Oct. 4—Support personnel at Penn-Trafford schools rejected the district's latest contract offer and are willing to go on strike, the union said Monday.
The 76-member union local, representing custodians, secretaries, paraprofessionals and certified personnel assistants, voted overwhelmingly Friday to authorize a strike if "necessary to receive the wages they need and deserve," said Sam Williamson, Western Pennsylvania district leader of Service Employees International Union Local 32BJ.
"With Penn-Trafford's tremendous wealth, a growing enrollment and general fund balance, the board can and should do better," Williamson said in a statement.
The union did not offer any details of the school district offer that members rejected. The SEIU officials declined to say whether they recommended to members that they reject the offer, the actual vote count or if the union allowed members to conduct a secret ballot vote on the contract offer.
"We believe it's irresponsible to bargain through the media," said SEIU spokeswoman Julie Karant.
Negotiations on a new contract to replace a pact that expired on June 30 have reached an impasse, the school district said.
Union members rejected the school district offer despite what Penn-Trafford said was an offer to raise the wages of secretaries and custodians by annual average of 3.6% over four years, and hike the pay of paraprofessionals and personal care assistants by 19% in the first year of the deal.
Penn-Trafford Superintendent Matthew Harris could not be reached for comment on the strike authorization vote by the union.
"We are considering all our options," the district said in a statement on the status of the negotiations.
The school district said that its custodians and secretaries are among the highest paid in Westmoreland County, with a top wage of $23.60 an hour — which it contended was more than $2.50 an hour higher than the average in the county.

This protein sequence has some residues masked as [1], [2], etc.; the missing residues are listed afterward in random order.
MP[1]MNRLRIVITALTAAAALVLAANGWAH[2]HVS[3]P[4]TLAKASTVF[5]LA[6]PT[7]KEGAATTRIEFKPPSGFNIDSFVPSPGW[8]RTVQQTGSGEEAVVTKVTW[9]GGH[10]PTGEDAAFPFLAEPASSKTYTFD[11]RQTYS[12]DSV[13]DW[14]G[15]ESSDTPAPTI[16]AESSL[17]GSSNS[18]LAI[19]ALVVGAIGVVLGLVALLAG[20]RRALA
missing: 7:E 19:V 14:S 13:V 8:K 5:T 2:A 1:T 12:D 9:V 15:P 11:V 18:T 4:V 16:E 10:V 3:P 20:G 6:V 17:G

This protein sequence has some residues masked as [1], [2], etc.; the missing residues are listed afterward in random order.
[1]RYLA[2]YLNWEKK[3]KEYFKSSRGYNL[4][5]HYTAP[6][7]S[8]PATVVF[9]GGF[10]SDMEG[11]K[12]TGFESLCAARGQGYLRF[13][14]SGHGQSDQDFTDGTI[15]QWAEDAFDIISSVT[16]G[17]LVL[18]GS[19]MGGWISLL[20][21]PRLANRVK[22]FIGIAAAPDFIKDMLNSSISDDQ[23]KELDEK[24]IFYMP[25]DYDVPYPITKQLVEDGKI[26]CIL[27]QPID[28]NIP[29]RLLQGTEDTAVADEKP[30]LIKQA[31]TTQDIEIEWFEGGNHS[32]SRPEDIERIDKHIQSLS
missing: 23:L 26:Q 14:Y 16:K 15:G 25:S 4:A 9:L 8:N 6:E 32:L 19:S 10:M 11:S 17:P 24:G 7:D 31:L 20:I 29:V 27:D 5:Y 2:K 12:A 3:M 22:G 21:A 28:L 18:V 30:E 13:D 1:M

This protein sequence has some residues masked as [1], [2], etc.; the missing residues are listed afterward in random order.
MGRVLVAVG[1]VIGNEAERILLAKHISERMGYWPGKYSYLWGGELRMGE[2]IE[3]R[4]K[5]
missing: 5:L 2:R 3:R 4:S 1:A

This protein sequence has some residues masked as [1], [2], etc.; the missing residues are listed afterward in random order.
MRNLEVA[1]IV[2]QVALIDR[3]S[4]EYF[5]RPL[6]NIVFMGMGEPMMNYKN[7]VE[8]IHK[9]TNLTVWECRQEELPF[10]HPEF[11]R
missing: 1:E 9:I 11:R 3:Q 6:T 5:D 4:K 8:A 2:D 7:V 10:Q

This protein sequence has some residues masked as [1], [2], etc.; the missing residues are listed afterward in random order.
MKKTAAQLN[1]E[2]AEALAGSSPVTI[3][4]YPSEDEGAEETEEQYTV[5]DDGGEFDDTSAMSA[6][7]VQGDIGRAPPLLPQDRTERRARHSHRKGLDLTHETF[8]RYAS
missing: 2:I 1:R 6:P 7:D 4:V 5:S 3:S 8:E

"Workers at the top of the scale make almost $50,000 a year. Many custodians and secretaries make more than some of our teachers," the district said.
The school district said it was responding to SEIU ads in recent editions of the Penn-Trafford Star, claiming "the Penn-Trafford School Board doesn't treat us like we're essential," even though the workers "put their health at risk" in doing their jobs, according to the ad.
In contrast to the custodians and secretaries, Penn-Trafford said that its paraprofessionals and certified personal assistants are among the lowest paid, so one of the district's goal in the new agreement was to bring those employees in line with their counterparts in other school districts. While the average paraprofessional starts at $14.79 an hour, Penn-Trafford's starting wage is at $10.35 an hour. It's offer proposed raising the starting wage to $15.50 an hour, which is 71 cents an hour above the county average.
Joe Napsha is a Tribune-Review staff writer. You can contact Joe at 724-836-5252, firstname.lastname@example.org or via Twitter .